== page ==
Happily Hooked On Fireworks
We just have enjoyed another New Year’s Eve show of “banned” fireworks, although here in maverick Aiea Heights, things haven’t changed all that much. I will say, as we looked out over Pearl Harbor, the post-midnight smoky pall didn’t last as long as it used to.
For some reason, the close of 2012 caused me to be more nostalgic, as I thought back over previous New Year’s Eve and Fourth of July celebrations and their attendant fireworks.
Of course, as a kid, my dad and uncles taught me the tricks of putting firecrackers in and under tin cans to send them high in the air, and the grumbling roar of a string of crackers thrown into an empty garbage can with the lid clamped down tight.
Also, I recall as a kid being in the front middle seat of a car (yes, we used to have those) and my buddies in the backseat were horsing around with a lit “ladyfinger.” As I was leaning as far forward as possible to get away from the inevitable blast, the cracker ended up in the gap between the top of my Levis and the skin on my back, and despite my frantic digging, I couldn’t get it out before it exploded – Oweee!
While on cruise aboard the aircraft carrier USS Saratoga during my years in the service, I had the New Year’s Eve bridge watch while anchored off Cannes, France. The fireworks display from the quay in the harbor was greatly enhanced by the reflections on the water – all very romantic, but, alas, those were the days before women served aboard U.S. Navy ships, so my watch mate was not that romantic.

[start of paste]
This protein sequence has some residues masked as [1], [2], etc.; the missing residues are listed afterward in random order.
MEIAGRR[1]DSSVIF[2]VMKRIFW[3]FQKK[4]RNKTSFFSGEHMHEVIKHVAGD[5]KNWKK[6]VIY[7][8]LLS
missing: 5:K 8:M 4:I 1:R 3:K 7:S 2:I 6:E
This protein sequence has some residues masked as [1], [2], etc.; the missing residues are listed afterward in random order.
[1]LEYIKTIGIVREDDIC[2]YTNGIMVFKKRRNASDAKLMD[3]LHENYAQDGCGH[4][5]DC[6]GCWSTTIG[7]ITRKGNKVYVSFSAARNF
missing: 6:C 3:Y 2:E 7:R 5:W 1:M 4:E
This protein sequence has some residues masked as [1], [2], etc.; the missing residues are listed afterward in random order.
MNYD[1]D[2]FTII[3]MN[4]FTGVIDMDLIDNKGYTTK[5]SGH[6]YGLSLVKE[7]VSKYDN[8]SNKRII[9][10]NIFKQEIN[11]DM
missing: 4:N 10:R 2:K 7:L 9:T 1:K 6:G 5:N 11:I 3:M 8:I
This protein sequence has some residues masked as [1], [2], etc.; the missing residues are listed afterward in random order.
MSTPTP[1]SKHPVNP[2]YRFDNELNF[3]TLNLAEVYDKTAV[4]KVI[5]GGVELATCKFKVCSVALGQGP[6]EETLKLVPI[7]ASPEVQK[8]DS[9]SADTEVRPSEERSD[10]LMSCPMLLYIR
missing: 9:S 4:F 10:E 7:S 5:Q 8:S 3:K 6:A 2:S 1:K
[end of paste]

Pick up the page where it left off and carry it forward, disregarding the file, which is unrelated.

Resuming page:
Or there was the lunar new year in North Vietnam (Tet) just after the peace accords were signed, ending the interminable Vietnam War. We POWs crowded around the big windows of our cell bays to enjoy the incredible fireworks display put on for the locals there in Hanoi. These fireworks were made by the masters and included nesting charges of different colors, Roman candles and pinwheels suspended by parachutes in fireworks color combos never seen by our Western eyes. I recall that viewing the rockets and starbursts through those barred windows made me think of Francis Scott Key as he composed our national anthem.
While living at Maili with teenage kids and their friends, we had the annual New Year’s Eve bonfire on the beach with ukulele, guitar and plenty of songs. Of course, firecrackers would find their way into the fire. Then, on New Year’s morning: “Hey, you kids, no breakfast till the beach is cleaned up.”
Or the Fourth of July celebration in 1982 sponsored by American Army units in West Berlin. I was there to speak to the soldiers of the Berlin Brigade, which I did July 3 on the parade grounds, where they had just rehearsed for their military parade the next day. Each year, on the national day of the four occupying countries – the U.S., England, France and the Soviet Union – there was a celebration in the style of that country. After a daylong picnic of hot dogs, potato salad, corn on the cob and watermelon, that night at lakeside in the center of the city, the West Berlin Symphony Orchestra played Tchaikovsky’s 1812 Overture to the accompaniment of several cannons on a huge raft in the middle of the lake, with spectacular fireworks timed to the rhythm of the cannons and the music. Chickenskin to the max!
More recently we’ve reversed our Aiea Heights perspective by accepting invitations to go aboard a ship in Pearl Harbor and looking back up the hill toward home while official Navy fireworks cast shimmering reflections on the water of the harbor.
But, honestly, the stay-at-home show from our own neighborhood is tough to beat. We are blessed with a 270-degree view sweeping from Camp Smith to West Loch in Pearl Harbor and beyond to Makakilo and Kapolei. At midnight, Halawa and Aiea are a virtual volcano of starbursts, Roman candles, pinwheels and concussion bombs that reverberate through the ridges and ravines.
Controversial as the fireworks issue may be, I still say: “Lucky we live Hawaii!”